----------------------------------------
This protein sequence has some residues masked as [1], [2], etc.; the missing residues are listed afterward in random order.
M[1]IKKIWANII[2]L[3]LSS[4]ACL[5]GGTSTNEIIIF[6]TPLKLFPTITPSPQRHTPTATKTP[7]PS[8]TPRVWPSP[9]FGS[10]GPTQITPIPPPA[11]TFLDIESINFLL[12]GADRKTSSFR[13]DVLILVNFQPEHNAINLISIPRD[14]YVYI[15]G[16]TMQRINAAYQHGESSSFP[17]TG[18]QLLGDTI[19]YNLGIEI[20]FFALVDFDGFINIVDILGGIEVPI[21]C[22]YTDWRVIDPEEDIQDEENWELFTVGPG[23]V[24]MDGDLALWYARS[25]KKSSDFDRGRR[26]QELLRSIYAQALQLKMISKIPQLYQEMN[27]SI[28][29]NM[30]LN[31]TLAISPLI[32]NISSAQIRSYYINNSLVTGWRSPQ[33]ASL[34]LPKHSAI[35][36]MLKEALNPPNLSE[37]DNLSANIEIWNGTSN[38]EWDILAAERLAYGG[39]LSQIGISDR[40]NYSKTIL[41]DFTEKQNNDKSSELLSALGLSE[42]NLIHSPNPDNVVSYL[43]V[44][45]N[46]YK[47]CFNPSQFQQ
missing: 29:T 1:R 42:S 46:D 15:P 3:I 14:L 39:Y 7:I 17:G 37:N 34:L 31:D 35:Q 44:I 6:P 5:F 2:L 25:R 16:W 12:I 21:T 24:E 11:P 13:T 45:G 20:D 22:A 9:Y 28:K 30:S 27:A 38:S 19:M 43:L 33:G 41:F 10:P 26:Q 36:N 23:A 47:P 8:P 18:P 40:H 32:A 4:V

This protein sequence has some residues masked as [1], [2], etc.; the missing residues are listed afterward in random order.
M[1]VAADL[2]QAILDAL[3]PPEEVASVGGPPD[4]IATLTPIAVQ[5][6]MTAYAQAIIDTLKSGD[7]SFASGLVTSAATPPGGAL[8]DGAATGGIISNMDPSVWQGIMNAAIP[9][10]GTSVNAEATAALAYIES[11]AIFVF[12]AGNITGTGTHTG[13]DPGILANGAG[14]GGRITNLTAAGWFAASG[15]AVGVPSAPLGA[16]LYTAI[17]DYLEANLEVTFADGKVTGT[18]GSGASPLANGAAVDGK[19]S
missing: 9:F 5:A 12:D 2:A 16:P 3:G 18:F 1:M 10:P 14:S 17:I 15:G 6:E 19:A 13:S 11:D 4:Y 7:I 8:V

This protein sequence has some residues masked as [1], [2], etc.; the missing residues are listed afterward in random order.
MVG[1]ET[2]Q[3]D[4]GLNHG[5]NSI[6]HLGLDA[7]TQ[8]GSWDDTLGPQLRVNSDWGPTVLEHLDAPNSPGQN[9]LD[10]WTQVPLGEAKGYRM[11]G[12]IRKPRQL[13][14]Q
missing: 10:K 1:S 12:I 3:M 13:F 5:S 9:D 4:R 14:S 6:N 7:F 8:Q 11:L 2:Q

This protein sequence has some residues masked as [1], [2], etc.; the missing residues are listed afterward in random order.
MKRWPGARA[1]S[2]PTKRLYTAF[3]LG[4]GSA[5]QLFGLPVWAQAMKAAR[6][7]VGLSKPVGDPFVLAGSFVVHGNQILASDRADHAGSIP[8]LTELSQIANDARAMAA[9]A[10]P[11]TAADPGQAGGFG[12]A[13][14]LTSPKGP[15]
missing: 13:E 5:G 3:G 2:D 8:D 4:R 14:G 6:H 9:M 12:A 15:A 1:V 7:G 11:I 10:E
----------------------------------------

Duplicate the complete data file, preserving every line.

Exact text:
This protein sequence has some residues masked as [1], [2], etc.; the missing residues are listed afterward in random order.
M[1]IKKIWANII[2]L[3]LSS[4]ACL[5]GGTSTNEIIIF[6]TPLKLFPTITPSPQRHTPTATKTP[7]PS[8]TPRVWPSP[9]FGS[10]GPTQITPIPPPA[11]TFLDIESINFLL[12]GADRKTSSFR[13]DVLILVNFQPEHNAINLISIPRD[14]YVYI[15]G[16]TMQRINAAYQHGESSSFP[17]TG[18]QLLGDTI[19]YNLGIEI[20]FFALVDFDGFINIVDILGGIEVPI[21]C[22]YTDWRVIDPEEDIQDEENWELFTVGPG[23]V[24]MDGDLALWYARS[25]KKSSDFDRGRR[26]QELLRSIYAQALQLKMISKIPQLYQEMN[27]SI[28][29]NM[30]LN[31]TLAISPLI[32]NISSAQIRSYYINNSLVTGWRSPQ[33]ASL[34]LPKHSAI[35][36]MLKEALNPPNLSE[37]DNLSANIEIWNGTSN[38]EWDILAAERLAYGG[39]LSQIGISDR[40]NYSKTIL[41]DFTEKQNNDKSSELLSALGLSE[42]NLIHSPNPDNVVSYL[43]V[44][45]N[46]YK[47]CFNPSQFQQ
missing: 29:T 1:R 42:S 46:D 15:P 3:I 14:L 39:Y 7:I 17:G 37:N 34:L 31:D 35:Q 44:I 6:P 5:F 2:L 25:R 16:W 12:I 21:T 24:E 11:P 13:T 45:G 20:D 22:A 9:Y 28:K 30:S 27:A 38:S 19:M 43:L 33:G 41:F 10:P 26:Q 36:N 23:A 47:P 8:P 18:P 40:H 32:A 4:V

This protein sequence has some residues masked as [1], [2], etc.; the missing residues are listed afterward in random order.
M[1]VAADL[2]QAILDAL[3]PPEEVASVGGPPD[4]IATLTPIAVQ[5][6]MTAYAQAIIDTLKSGD[7]SFASGLVTSAATPPGGAL[8]DGAATGGIISNMDPSVWQGIMNAAIP[9][10]GTSVNAEATAALAYIES[11]AIFVF[12]AGNITGTGTHTG[13]DPGILANGAG[14]GGRITNLTAAGWFAASG[15]AVGVPSAPLGA[16]LYTAI[17]DYLEANLEVTFADGKVTGT[18]GSGASPLANGAAVDGK[19]S
missing: 9:F 5:A 12:D 2:A 16:P 3:G 18:F 1:M 10:P 14:S 17:I 15:G 6:E 19:A 13:S 11:D 4:Y 7:I 8:V

This protein sequence has some residues masked as [1], [2], etc.; the missing residues are listed afterward in random order.
MVG[1]ET[2]Q[3]D[4]GLNHG[5]NSI[6]HLGLDA[7]TQ[8]GSWDDTLGPQLRVNSDWGPTVLEHLDAPNSPGQN[9]LD[10]WTQVPLGEAKGYRM[11]G[12]IRKPRQL[13][14]Q
missing: 10:K 1:S 12:I 3:M 13:F 5:S 9:D 4:R 14:S 6:N 7:F 8:Q 11:L 2:Q

This protein sequence has some residues masked as [1], [2], etc.; the missing residues are listed afterward in random order.
MKRWPGARA[1]S[2]PTKRLYTAF[3]LG[4]GSA[5]QLFGLPVWAQAMKAAR[6][7]VGLSKPVGDPFVLAGSFVVHGNQILASDRADHAGSIP[8]LTELSQIANDARAMAA[9]A[10]P[11]TAADPGQAGGFG[12]A[13][14]LTSPKGP[15]
missing: 13:E 5:G 3:G 2:D 8:D 4:R 14:G 6:H 9:M 12:A 15:A 1:V 7:G 11:I 10:E